In recent decades, political satire in the United Kingdom includes pamphlets and newspaper articles, such as Private Eye , topical television panel shows such as Have I Got News for You and Mock the Week , and television series such as Ballot Monkeys , The Mash Report and Spitting Image .
In 2021, political cartoons when successful play a role in the political discourse of a society that provides for freedom of speech and for the press (Thomas Knieper 2007 SOURCE?). Key political cartoonists in the United Kingdom include people such as Peter Brookes who has been a political cartoonist for The Times since 1992 and Nicola Jennings who features regularly in the Guardian.
Notably, in the modern era street artists such as Banksy have been hailed for their dark political humour and witty political and social commentaries,primarily through graffiti Banksy's work has commented on various political themes such as capitalism, imperialism and war. By choosing Street Art (Graffiti) as the main artistic medium, Banksy has enabled his or herself to reach a wider audience in a more candid way. However, in the present day Graffiti and Street art are often attributed to vandalism, but this is part of the alluring nature that Banksy's Street art offers. Street Art arguably disrupts and imposes itself on the environment around us and Banksy's work and his artistic methods continue to revolutionise art and political satire.
Political satire in the United Kingdom has been described by some critics as a "chronic disease".Political satire although enables many to express political dissent in a humorous way, it is argued to "invite audiences to laugh at what they don't have the gumption to change ... you do a nice dissection of the way things are in the Orthodox elite and the Orthodox elite slaps you on the back and says 'jolly good, can we have some more?'".
Furthermore, satire is argued by some to be a facilitator of civic privatism, TV shows and their audiences favour laughter and consumption of political satire as opposed to creating real change or holding those at the focal point of the satirical piece to account. For example, Boris Johnson appeared on Have I Got News for You, in which the host Ian Hislop began to question Boris Johnson on his dubious phone call with his friend Darius Guppy, in which they discussed the organising of an assault of "unfriendly journalist"; Stuart Collier,eventually another member of the show; Paul Merton interjected with a gag and satirised the event, subsequently Boris Johnson was not questioned further on the event on the show, at least in a serious capacity which he held him accountable.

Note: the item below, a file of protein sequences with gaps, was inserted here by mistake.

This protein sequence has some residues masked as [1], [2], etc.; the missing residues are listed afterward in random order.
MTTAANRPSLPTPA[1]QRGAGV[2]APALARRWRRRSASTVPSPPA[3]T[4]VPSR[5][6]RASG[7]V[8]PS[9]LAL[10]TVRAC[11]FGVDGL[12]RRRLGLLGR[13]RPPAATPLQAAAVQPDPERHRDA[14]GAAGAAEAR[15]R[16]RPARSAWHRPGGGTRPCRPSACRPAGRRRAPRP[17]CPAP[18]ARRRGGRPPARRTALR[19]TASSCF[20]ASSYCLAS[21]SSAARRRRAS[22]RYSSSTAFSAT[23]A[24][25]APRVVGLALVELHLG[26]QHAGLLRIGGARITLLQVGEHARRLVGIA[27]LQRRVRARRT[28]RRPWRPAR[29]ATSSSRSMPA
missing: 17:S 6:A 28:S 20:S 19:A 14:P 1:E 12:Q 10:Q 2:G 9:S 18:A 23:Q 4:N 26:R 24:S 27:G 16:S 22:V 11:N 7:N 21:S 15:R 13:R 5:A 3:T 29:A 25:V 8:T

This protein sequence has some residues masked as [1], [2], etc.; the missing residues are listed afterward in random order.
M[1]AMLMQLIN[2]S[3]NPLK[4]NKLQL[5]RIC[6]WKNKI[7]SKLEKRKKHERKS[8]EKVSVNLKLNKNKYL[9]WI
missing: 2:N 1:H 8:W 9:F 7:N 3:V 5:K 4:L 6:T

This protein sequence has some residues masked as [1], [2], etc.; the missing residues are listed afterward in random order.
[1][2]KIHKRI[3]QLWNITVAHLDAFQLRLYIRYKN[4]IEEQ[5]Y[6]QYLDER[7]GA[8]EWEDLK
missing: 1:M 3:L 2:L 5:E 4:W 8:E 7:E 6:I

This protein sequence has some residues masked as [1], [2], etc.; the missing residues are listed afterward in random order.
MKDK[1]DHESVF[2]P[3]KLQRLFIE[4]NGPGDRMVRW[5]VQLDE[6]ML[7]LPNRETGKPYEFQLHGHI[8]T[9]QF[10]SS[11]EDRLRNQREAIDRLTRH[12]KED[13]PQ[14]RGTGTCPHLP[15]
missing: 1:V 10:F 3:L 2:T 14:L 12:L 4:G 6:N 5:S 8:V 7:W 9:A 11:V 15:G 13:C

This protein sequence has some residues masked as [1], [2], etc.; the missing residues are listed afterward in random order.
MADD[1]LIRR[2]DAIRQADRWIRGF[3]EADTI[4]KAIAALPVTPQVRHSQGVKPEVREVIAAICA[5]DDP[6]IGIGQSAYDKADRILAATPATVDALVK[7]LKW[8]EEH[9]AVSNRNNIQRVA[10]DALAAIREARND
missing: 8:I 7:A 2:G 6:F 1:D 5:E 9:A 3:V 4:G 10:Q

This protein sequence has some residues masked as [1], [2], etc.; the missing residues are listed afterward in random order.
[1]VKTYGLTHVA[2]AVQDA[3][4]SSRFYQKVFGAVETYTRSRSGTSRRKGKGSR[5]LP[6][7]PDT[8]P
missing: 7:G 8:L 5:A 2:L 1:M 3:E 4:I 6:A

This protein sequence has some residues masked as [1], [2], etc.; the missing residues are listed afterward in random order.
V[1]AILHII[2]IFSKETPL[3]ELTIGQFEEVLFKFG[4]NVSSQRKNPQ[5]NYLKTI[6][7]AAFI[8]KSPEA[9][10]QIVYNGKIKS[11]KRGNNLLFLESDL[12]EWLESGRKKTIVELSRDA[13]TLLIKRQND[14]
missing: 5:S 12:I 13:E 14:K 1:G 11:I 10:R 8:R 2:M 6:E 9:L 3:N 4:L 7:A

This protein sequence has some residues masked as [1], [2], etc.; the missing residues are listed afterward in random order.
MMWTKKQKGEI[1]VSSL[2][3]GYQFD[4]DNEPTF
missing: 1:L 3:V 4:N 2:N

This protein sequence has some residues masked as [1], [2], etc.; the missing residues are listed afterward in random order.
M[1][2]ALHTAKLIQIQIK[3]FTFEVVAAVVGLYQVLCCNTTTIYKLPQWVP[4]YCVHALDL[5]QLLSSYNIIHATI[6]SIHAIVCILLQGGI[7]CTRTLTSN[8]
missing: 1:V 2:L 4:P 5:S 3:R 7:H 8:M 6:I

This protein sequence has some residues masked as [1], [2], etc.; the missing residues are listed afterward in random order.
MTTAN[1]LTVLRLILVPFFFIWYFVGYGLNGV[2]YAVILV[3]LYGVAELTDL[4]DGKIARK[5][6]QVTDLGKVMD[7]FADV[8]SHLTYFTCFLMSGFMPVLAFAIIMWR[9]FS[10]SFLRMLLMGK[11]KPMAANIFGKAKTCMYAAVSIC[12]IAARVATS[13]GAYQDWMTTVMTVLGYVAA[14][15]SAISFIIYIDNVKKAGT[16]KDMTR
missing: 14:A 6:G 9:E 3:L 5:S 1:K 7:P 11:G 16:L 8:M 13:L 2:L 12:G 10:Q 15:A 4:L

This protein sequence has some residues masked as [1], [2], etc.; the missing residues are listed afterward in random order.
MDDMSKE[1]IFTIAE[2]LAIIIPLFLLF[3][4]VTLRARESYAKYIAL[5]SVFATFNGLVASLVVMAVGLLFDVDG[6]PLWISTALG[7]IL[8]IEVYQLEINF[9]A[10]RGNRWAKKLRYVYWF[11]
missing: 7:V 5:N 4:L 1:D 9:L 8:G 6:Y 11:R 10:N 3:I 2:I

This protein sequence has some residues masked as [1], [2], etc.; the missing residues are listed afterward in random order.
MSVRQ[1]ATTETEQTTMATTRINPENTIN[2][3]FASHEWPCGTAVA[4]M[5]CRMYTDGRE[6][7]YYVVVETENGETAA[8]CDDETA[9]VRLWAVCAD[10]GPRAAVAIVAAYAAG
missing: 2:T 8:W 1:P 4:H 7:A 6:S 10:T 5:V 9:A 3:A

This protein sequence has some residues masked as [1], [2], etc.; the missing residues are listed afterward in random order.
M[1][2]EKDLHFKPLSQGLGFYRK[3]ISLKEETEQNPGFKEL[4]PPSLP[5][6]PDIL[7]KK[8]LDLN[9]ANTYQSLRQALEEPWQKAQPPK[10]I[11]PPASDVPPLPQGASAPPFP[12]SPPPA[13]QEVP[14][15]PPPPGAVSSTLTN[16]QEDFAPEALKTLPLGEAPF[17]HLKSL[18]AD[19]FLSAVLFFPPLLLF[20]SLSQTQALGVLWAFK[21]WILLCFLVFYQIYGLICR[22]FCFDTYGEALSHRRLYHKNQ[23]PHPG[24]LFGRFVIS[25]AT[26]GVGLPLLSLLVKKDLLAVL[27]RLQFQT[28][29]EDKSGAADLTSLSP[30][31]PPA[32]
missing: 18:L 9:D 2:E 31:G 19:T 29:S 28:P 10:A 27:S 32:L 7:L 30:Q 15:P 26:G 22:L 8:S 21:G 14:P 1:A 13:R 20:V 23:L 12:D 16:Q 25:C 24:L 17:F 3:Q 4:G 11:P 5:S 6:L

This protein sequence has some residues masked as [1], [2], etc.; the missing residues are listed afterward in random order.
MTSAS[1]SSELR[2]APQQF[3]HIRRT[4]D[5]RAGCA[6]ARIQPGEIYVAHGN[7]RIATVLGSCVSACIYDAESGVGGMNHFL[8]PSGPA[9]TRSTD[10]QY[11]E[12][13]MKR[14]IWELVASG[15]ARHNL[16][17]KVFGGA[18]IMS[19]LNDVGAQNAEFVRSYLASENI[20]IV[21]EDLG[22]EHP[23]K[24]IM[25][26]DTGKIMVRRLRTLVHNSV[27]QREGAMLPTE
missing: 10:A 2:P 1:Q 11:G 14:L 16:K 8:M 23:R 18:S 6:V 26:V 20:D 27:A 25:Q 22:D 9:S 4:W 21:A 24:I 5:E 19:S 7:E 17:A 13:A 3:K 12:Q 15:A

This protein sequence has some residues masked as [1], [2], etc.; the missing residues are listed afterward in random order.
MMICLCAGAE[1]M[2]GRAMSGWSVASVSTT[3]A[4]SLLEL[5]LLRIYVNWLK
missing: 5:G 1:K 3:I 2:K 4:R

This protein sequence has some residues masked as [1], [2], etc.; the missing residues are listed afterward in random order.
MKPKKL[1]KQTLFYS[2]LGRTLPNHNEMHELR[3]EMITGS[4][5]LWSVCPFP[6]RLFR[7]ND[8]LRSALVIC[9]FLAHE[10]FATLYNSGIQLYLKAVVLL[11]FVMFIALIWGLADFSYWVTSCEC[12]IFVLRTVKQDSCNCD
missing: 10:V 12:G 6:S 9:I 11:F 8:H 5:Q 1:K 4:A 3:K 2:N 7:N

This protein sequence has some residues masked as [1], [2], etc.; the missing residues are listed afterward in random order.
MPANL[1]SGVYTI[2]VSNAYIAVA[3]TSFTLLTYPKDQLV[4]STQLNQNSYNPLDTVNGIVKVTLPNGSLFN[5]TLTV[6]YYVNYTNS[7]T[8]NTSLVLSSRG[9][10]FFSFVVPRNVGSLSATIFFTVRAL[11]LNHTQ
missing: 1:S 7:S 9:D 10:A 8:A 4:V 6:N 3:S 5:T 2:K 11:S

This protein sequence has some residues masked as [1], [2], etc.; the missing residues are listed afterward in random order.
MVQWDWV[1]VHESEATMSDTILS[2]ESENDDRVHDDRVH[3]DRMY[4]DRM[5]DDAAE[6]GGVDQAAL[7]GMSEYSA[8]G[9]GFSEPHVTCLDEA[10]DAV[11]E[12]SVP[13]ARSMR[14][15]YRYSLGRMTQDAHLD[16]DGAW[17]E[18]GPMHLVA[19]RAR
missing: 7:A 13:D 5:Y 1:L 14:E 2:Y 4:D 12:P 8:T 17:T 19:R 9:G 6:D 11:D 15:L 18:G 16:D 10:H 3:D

Additionally, television shows like Mock the Week which feature sections of political satire, arguably invites its "powerless audience"to laugh instead of changing what they are laughing at, leading to satire becoming a vice rather a corrective vice.
Satire became more visible on American television during the 1960s. Some of the early shows that used political satire include the British and American versions of the program That Was the Week That Was (airing on the American Broadcasting Company, or ABC, in the U.S.), CBS's The Smothers Brothers Comedy Hour , and NBC's Rowan and Martin's Laugh-In . During the months leading up to the 1968 presidential election, Richard Nixon appeared on Laugh-In and repeated the program's catch-phrase "Sock it to me."Other forms of satire of the 1960s and early 1970s typically used the sitcom format, such as the show All in the Family .
When Saturday Night Live debuted in 1975, the show began to change the way that comedians would depict the president on television. Chevy Chase opened the fourth episode of the show with his impersonation of a bumbling Gerald Ford.Chase did not change his appearance to look like President Ford, and he portrayed the president by repeatedly falling down on the stage. Some of the other famous presidential impersonations on Saturday Night Live include Dan Aykroyd's Richard Nixon and Jimmy Carter caricatures, Dana Carvey as George H. W. Bush, Darrell Hammond as Bill Clinton, Will Ferrell as George W. Bush, and Jay Pharoah as Barack Obama. Hammond was the first cast member to impersonate Donald Trump, but now Alec Baldwin portrays him.